travel

Travel: London: Neighborhood of Islington by Ginevra Held

Islington is a lovely Northern London Neighborhood.  Exploring London’s neighborhoods I have come to the realization (and please excuse me if this is obvious) that neighborhoods consist of a “high street” with shops and places to eat, all located together, and around that, comprising the bulk of the neighborhood is residential.  That is in essence a neighborhood.  And most cities are simply a compilation of neighborhoods, or rather, little villages all joined together.  The main financial area of a city differs from this neighborhood formula, in that although there is still what one could call a high street, instead of houses there are offices.  That is pretty much it.  And this neighborhood/village formula is pretty much true of any city in the world, be it London, Paris, Milan, San Francisco, you name it that is what it is.

Now back to Islington.  As I said, it is a very nice Northern London neighborhood, whose High Street is I would say jam packed.  The High Street in Islington is called Upper Street.  Basically you exit the tube at Angel and walk a little to the left and then on and on and on.  Upper Street has everything, one off stores, eateries, boutiques, makeup, broken glass, human fire hydrants …..wait no, those last bits were from an SNL sketch - I love and miss you Stephan!

Shops I noticed included Jigsaw (you may remember the Duchess worked there briefly as an accessories buyer), Space NK Apothecary, Benefit Cosmetics, Uniqlo.  There are also real estate agencies everywhere.  Which I suppose tells you this is a popular residential area. There is a lot of stuff to eat and buy in Islington.  Which frankly I find a bit scary.  

Personally, I was on a mission to find Ottolenghi, the upscale food boutique founded by an Israeli chef, who’s cookbooks I own and cherish.  I am going to save my discussion of him for a another post.

Islington's Upper Street

Doors on Charlton Place

Doors on Charlton Place

Before I went on my long walk along upper street, upon exiting Angel Station  I wandered to the right and into Camden Passage.  In terms of cuteness, this pedestrian alleyway is adorable.  There were cute little boutiques here, and places to eat of course, and some antiques for sale.  All very lovely and very pleasant to meander and enjoy.  Small but fun, and much more fun than the upper Street in my opinion.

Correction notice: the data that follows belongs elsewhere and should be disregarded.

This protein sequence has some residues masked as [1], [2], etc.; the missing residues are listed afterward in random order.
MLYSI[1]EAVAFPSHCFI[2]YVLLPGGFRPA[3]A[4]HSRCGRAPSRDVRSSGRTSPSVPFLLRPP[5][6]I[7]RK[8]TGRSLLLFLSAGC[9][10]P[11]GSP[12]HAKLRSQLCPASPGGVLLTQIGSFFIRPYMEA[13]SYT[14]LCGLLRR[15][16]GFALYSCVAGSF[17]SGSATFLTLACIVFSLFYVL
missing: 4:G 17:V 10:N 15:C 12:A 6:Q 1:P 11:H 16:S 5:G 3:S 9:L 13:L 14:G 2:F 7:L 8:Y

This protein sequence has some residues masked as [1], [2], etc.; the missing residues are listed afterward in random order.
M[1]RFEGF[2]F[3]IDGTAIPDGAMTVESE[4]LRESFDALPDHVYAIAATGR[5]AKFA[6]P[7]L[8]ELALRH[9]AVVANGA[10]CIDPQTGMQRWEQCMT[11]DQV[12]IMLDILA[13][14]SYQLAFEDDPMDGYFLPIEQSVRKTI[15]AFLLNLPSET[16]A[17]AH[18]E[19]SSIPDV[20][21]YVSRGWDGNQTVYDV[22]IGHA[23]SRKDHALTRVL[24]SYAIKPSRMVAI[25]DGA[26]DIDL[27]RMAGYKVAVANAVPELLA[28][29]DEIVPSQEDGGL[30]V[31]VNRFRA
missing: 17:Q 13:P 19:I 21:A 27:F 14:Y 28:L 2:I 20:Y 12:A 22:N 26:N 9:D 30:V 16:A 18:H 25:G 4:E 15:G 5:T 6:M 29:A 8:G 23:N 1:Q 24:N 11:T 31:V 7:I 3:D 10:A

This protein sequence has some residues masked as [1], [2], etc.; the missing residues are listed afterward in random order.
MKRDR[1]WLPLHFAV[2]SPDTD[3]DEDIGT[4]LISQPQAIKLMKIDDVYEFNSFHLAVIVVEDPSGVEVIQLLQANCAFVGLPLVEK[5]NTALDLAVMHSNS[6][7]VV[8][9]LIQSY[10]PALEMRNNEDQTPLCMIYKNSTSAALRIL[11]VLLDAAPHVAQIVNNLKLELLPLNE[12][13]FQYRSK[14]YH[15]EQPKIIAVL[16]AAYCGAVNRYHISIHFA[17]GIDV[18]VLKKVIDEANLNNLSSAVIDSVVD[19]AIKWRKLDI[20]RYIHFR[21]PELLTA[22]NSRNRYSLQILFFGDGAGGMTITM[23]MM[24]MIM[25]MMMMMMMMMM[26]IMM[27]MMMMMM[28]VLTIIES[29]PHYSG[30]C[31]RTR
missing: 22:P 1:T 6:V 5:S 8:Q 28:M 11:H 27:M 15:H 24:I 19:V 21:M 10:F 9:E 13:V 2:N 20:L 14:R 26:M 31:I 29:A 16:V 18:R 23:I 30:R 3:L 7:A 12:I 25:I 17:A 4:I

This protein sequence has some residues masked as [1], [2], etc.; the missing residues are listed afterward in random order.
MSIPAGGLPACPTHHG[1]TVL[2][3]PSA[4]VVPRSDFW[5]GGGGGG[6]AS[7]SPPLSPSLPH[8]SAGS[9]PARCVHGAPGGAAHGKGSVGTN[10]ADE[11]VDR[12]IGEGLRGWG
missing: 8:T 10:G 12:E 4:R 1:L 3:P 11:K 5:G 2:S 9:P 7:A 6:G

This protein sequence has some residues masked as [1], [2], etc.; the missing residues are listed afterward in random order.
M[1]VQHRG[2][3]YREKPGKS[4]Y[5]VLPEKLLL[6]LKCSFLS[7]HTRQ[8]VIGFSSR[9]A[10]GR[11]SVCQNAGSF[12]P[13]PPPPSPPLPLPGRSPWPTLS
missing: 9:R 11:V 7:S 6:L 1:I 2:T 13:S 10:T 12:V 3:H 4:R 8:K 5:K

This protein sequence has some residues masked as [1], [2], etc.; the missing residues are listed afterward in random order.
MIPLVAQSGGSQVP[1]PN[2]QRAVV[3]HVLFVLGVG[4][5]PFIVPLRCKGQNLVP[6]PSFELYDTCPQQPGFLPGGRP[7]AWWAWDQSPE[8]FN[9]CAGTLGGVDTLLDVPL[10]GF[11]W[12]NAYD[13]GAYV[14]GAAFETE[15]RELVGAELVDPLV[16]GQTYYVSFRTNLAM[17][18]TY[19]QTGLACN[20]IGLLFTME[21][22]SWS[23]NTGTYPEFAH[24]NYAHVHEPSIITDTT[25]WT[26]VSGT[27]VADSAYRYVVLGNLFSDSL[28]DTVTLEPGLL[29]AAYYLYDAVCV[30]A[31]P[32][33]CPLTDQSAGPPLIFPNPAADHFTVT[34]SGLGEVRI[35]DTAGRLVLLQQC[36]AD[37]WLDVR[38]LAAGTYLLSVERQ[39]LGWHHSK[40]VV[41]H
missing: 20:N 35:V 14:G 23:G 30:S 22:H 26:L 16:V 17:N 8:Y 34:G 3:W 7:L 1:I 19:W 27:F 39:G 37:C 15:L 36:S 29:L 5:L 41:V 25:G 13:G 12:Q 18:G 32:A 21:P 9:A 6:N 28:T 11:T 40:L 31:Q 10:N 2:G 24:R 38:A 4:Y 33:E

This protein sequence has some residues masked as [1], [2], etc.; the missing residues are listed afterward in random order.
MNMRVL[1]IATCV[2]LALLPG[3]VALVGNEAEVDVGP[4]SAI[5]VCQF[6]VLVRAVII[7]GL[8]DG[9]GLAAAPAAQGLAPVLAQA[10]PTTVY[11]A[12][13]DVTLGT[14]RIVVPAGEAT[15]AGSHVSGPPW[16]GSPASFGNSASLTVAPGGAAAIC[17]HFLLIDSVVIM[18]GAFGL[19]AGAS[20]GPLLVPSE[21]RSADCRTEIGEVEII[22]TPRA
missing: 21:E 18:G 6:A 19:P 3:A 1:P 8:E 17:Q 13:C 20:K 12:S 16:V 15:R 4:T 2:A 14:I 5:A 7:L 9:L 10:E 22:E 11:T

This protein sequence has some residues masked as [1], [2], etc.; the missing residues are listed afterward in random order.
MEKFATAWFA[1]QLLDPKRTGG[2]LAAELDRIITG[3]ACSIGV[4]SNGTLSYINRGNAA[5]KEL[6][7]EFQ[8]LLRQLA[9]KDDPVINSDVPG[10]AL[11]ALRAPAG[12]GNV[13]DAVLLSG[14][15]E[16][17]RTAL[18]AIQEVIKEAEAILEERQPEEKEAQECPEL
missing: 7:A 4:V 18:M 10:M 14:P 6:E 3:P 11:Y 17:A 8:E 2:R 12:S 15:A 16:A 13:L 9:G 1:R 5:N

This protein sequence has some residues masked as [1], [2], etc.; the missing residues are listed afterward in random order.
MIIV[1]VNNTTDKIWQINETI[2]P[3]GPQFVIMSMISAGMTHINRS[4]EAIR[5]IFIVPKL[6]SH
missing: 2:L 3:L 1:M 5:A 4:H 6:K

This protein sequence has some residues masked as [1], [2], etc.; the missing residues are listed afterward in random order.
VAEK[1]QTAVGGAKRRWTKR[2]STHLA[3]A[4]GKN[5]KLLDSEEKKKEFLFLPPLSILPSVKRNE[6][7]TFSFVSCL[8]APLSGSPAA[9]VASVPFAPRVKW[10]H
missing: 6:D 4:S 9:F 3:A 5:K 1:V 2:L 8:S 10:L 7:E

London's Islington Neighborhood

Down from Camden Passage, you can wonder over to Duncan Terrace/Place which consists of lovely brick Georgian homes, with brightly colored doors.  Very cute.

To conclude, although I enjoyed exploring this Northern London Neighborhood, if you are in London for the first time or even the second, I certainly wouldn't bother.  London is huge and this is not a must see.  If you are looking for a place to live, or you have seen most of London, then this is certainly worth a visit.

Of Note in Islington:

Camden Passage - Pedestrian alleyway with small boutiques, eateries, antiques. 

Duncan Square/Place - Residential area with brick buildings with brightly colored doors.

Upper Street - lots of boutiques - some high street names (Jigsaw, Uniqlo), some one off places, eateries - beauty (Space NK Apothecary), fashion, interior design boutiques  - real estate agencies everywhere.
Of note particularly for me was Ottolenghi : 287 Upper Street, London N1 2TZ

Really is its own village or city within a city

London Islington
London Islington

Grocery stores, the way to feel at home when you are away. by Ginevra Held

Please Note: This is a Waitrose in Belgravia.  There is a net-a-porter car in front of it.  THIS is a proper posh delish Waitrose.  Their poshness varies by 'hood, so keep that in mind.

Please Note: This is a Waitrose in Belgravia.  There is a net-a-porter car in front of it.  THIS is a proper posh delish Waitrose.  Their poshness varies by 'hood, so keep that in mind.